New studies on psychedelic substances have lifted the veil of perception regarding its effect on the brain
Psychedelic substances have been used medicinally throughout the ages.
They have been used by a plethora of cultures to cure all kinds of mental disorders as well as connecting them to a higher state of consciousness. Psychedelic substances were of a sacred nature and spiritual rituals were inducted to guide participants through journeys of psychedelia.
Psychedelic substances took on a synthesised form when Swiss chemist Albert Hoffman accidentally created the compound for LSD and embarked on the famous ‘bicycle trip’ on April 19, 1943.
Once he settled into the psychedelic experience he started enjoying the display of colours ebbing and flowing around him.
74 years to the day new research was published in the journal, Scientific Reports.
Neuron activities become random
Researchers at the University of Sussex and the Imperial College in London conducted tests to measure the activity of neurons in people’s brains while on psychedelic substances.
Brain scans showed a higher level of random neural activity than normal neural activity while under the influence of LSD, Ketamine or Psilocybin (a compound found in magic mushrooms.)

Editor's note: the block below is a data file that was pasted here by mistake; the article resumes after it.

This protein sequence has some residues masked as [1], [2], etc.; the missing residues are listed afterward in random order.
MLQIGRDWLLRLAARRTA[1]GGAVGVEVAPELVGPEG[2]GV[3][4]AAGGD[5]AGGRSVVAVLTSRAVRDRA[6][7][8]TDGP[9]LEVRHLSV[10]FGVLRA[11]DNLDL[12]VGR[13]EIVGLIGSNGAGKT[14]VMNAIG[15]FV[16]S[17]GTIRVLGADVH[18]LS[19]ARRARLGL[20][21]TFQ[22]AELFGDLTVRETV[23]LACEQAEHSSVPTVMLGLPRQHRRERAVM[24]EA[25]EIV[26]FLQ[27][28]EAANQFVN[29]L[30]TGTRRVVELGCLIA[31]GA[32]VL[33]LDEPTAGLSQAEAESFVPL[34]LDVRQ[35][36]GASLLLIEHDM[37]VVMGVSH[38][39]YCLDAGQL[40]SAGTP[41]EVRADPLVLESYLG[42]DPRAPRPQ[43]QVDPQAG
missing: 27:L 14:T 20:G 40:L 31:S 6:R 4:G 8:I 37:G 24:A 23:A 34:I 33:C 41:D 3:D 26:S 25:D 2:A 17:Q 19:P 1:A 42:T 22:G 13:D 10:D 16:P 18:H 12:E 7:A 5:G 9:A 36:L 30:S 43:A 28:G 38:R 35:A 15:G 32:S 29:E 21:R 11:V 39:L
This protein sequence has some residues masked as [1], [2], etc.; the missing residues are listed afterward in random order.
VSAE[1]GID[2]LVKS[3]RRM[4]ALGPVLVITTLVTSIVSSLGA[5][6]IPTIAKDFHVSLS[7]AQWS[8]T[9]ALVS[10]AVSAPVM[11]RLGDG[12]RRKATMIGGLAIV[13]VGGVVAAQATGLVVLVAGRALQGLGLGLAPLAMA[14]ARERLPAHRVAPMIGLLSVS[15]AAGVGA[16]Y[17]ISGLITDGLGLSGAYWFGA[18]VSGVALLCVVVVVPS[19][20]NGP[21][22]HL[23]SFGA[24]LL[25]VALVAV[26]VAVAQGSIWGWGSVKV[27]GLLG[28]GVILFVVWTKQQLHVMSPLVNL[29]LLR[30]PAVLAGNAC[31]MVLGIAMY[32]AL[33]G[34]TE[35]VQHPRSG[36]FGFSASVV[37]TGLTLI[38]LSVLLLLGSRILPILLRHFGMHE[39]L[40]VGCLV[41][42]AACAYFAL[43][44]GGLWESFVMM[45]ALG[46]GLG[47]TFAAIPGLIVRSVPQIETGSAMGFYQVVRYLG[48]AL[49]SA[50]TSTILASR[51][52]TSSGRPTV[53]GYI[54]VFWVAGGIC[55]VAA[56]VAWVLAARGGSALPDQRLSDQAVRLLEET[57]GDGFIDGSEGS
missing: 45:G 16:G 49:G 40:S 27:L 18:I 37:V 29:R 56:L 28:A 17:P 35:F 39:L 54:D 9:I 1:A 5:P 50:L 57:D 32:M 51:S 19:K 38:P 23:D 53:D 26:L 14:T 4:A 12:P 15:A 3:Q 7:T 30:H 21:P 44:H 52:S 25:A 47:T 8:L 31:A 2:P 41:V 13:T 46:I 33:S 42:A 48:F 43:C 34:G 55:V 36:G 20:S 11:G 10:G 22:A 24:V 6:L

The increased levels of random neural activity were accompanied by an array of peculiar sensations ranging from “floating and finding inner peace to distortions in time as well as a conviction that the self was disintegrating.”
Anil Seth, a professor of neuroscience at the University of Sussex had this to say about the findings: “What we find is that under each of these psychedelic compounds, this specific measure of global conscious level goes up, so it moves in the other direction. The neural activity becomes more unpredictable. Until now we’ve only seen decreases compared to the baseline of the normal waking state.”
Knocking on the door of perception
Brain scans reveal that parts of the brain important for perception were the most affected by psychedelic substances whereas the parts important for language and movement were not affected.
“I think people would have the intuitive idea that their experience on psychedelic compounds is a bit more random, a bit less constrained, that there’s a mixing of senses, and all kinds of connections that are experienced between things that are previously unconnected,” Seth said.
These random neural connections are what makes for an increased and richer consciousness. It’s not just some hippy mumbo-jumbo or mystical nonsense. There is a physiological and biological underpinning.
Fellow researcher in this study, Robin Carhart-Harris ponders that this could be a “neural signature of the mind opening.”
The research of psychedelic substances could help scientists understand what neural activity responds to different levels of consciousness.
It could also pave the way for using psychedelic substances as tools in therapy to cure a variety of mental disorders like depression.
With the help of modern technology, we can lift the veil of negative perceptions regarding psychedelic substances and begin to harness their benefits.